Thursday, August 03, 2006

Giving Grief Its Time

I could really relate to this article I found written by Thomas Ellis, author of This Thing Called Grief: New Understandings of Loss. I added his Web site at the Center for Grief to my list of links. Hope this sheds a little light on what you're going through.

Grief has been described as a roller coaster of emotions, a wave that engulfs you, an ever-changing sea of experiences, and a place with no ceiling, floor, walls or protection. C.S. Lewis experienced grief as feeling like fear itself. Whatever our experience is today, we begin to learn that it will most likely be different tomorrow. This is not about clear, predictable "stages."

Rather, it is a natural process of dynamic changes with the power to ebb and flow as it may.Amidst a culture overcome with demands, expectations and stress, it can be difficult to be attentive and intentional about our grief process. Some believe it can wait, while others make great attempts to avoid it. Know that grief will not be pushed aside or denied. Attempting to postpone this grieving is merely postponing the potential for healing.

Another frustrating characteristic of this process is its ability to wait and fester. This intruder will grow in intensity and has the potential to create more misery in the interim. It has the capabiltiy of robbing us of a sense of reality and energy for others and ourselves. It can take away our ability to forgive. It has the potential to rip away our sense of self and the desire to live.The challenge before us is to begin simplifying our lives, acknowledging our losses and making space for our grief. Time spent exploring these life realities can quickly help us re-prioritize what we do and who we are.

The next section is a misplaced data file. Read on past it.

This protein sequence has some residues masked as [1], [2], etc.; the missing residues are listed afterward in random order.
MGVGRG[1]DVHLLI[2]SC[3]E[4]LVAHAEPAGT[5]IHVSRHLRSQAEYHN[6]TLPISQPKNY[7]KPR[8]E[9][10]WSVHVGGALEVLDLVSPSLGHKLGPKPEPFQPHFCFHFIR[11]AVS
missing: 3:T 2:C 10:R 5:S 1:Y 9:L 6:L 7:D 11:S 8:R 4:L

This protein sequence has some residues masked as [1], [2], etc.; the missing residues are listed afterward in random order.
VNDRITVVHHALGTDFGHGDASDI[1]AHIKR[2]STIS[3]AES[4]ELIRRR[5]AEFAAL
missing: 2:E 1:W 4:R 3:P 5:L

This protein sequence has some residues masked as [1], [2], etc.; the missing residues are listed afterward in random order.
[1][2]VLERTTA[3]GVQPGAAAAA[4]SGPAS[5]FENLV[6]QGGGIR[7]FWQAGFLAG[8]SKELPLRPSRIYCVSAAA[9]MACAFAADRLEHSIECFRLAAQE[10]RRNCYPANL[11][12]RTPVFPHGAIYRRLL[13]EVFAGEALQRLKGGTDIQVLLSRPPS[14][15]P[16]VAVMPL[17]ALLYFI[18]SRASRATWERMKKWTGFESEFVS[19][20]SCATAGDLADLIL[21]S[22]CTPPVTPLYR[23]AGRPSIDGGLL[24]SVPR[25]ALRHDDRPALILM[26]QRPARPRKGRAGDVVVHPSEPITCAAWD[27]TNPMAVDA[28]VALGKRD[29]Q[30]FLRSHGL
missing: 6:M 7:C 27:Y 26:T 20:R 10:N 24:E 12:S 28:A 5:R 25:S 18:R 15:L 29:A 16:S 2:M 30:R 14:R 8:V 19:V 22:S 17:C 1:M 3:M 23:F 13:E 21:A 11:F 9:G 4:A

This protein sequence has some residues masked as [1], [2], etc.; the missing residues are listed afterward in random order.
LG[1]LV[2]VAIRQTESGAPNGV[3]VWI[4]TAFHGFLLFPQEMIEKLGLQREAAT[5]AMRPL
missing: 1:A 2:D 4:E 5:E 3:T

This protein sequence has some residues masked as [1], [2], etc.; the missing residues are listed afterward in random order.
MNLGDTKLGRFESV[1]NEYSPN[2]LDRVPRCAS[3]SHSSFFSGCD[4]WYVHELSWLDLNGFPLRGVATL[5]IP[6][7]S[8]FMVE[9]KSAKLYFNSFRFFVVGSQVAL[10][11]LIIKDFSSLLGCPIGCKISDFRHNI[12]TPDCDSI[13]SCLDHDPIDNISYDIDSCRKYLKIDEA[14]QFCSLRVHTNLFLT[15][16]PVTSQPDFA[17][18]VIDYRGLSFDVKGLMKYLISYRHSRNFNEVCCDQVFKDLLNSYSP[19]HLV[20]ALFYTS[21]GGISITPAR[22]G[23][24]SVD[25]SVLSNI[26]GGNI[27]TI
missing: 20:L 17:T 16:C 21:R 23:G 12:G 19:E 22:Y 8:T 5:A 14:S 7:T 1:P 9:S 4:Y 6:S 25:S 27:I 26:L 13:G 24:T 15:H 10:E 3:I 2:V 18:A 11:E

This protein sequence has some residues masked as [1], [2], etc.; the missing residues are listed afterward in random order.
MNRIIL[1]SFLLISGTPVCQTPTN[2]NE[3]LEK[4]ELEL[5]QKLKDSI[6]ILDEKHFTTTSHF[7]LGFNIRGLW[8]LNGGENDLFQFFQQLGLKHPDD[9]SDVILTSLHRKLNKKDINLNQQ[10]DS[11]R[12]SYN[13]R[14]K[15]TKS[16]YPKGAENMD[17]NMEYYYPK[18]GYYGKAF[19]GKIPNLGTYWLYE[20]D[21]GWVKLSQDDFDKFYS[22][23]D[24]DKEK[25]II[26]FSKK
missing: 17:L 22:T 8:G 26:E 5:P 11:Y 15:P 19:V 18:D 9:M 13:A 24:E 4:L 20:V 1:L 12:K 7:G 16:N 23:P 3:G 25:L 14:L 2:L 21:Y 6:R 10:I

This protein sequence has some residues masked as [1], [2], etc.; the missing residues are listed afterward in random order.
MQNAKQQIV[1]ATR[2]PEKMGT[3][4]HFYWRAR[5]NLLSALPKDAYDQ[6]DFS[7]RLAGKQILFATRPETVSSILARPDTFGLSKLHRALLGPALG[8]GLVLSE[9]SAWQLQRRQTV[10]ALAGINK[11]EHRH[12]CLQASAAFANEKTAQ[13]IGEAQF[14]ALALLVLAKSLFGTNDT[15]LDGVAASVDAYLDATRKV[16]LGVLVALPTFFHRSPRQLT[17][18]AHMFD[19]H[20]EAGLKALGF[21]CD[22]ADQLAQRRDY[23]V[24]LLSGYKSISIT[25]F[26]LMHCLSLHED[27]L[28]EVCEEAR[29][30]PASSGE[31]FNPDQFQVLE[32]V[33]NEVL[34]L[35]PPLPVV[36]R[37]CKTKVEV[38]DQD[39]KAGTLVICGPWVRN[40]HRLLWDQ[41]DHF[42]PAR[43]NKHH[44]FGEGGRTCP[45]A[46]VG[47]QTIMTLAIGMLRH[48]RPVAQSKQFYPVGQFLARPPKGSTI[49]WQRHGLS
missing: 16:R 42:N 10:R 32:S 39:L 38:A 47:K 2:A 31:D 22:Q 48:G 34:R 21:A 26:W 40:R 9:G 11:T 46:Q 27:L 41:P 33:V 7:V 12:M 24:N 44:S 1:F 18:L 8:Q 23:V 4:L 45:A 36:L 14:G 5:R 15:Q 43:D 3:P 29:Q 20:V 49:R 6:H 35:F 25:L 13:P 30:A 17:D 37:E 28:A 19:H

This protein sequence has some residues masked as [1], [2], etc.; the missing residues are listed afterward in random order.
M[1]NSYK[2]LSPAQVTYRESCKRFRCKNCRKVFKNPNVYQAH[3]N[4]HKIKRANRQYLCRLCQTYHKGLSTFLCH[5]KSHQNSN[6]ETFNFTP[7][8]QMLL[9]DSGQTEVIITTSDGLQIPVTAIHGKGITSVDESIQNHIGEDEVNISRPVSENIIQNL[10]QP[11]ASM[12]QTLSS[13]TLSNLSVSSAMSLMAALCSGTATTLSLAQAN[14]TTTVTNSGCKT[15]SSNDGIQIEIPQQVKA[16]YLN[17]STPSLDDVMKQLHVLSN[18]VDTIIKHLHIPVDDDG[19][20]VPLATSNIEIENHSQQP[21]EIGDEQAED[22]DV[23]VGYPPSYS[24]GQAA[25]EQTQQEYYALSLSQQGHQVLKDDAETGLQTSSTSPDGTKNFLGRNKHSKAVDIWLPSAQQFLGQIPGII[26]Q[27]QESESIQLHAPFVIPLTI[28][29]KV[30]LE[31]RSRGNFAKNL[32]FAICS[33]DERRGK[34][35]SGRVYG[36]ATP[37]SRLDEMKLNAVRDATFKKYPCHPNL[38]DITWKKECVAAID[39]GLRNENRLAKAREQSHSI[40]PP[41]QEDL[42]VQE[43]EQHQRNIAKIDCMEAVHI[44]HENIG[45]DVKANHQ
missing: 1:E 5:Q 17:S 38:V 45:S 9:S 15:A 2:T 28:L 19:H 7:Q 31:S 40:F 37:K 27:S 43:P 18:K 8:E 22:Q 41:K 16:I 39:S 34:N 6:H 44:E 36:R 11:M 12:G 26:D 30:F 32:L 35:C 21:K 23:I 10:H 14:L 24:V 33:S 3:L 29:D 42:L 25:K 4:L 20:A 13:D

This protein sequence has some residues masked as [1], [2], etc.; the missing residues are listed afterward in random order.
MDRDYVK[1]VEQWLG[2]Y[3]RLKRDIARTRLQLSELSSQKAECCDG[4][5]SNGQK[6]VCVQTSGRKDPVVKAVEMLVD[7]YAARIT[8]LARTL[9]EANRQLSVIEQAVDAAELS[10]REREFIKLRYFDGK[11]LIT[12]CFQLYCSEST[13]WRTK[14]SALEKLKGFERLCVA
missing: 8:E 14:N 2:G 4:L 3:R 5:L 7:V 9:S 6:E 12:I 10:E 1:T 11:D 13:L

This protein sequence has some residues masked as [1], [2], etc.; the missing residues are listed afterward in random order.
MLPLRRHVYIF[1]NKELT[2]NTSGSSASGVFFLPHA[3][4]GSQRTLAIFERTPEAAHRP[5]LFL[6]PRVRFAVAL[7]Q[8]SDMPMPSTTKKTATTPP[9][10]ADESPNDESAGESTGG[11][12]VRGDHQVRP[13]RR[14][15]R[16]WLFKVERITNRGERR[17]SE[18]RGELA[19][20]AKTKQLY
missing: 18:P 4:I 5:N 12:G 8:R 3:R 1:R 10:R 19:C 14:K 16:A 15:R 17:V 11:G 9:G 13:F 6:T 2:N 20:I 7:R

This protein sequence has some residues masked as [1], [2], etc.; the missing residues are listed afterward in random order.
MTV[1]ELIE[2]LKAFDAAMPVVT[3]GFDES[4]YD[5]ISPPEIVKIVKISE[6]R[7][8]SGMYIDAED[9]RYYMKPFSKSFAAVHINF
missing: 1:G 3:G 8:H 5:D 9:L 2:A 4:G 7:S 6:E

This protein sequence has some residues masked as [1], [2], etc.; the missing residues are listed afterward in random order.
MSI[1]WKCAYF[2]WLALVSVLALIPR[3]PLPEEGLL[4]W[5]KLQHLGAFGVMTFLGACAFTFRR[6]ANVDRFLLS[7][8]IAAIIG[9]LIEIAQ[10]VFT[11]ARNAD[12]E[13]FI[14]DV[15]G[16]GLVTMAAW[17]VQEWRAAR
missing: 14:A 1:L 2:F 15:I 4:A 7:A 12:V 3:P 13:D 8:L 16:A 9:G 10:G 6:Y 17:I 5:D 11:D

How much time do I spend each day acknowledging and taking care of myself?Is time spent with others who truly care about me and help me in my process?Am I able to delegate certain tasks and responsibilities to others?Do I take time for myself to promote a sense of calm, healing and growth?A final approach in this grieving process may be to explore "what helps?"

Your list may include some of the following:Caring and validating people, journaling, creating a memory book, reading, creating a place of sanctuary, therapeutic environments (individual, family or group therapy, religious affiliation), new exercise ideas (walk, run, swim, bike), spiritual journey, meditation, new openness to fun, being expressive (talk, cry, laugh), etc...No one can tell us how or how not to grieve. This is a unique and personal experience. Allow yourself the time and patience your grief may demand.

This grieving journey is like the seasons of change in our very soul - fall, winter, spring, and the renewed sense of hope and courage in the summer of life.

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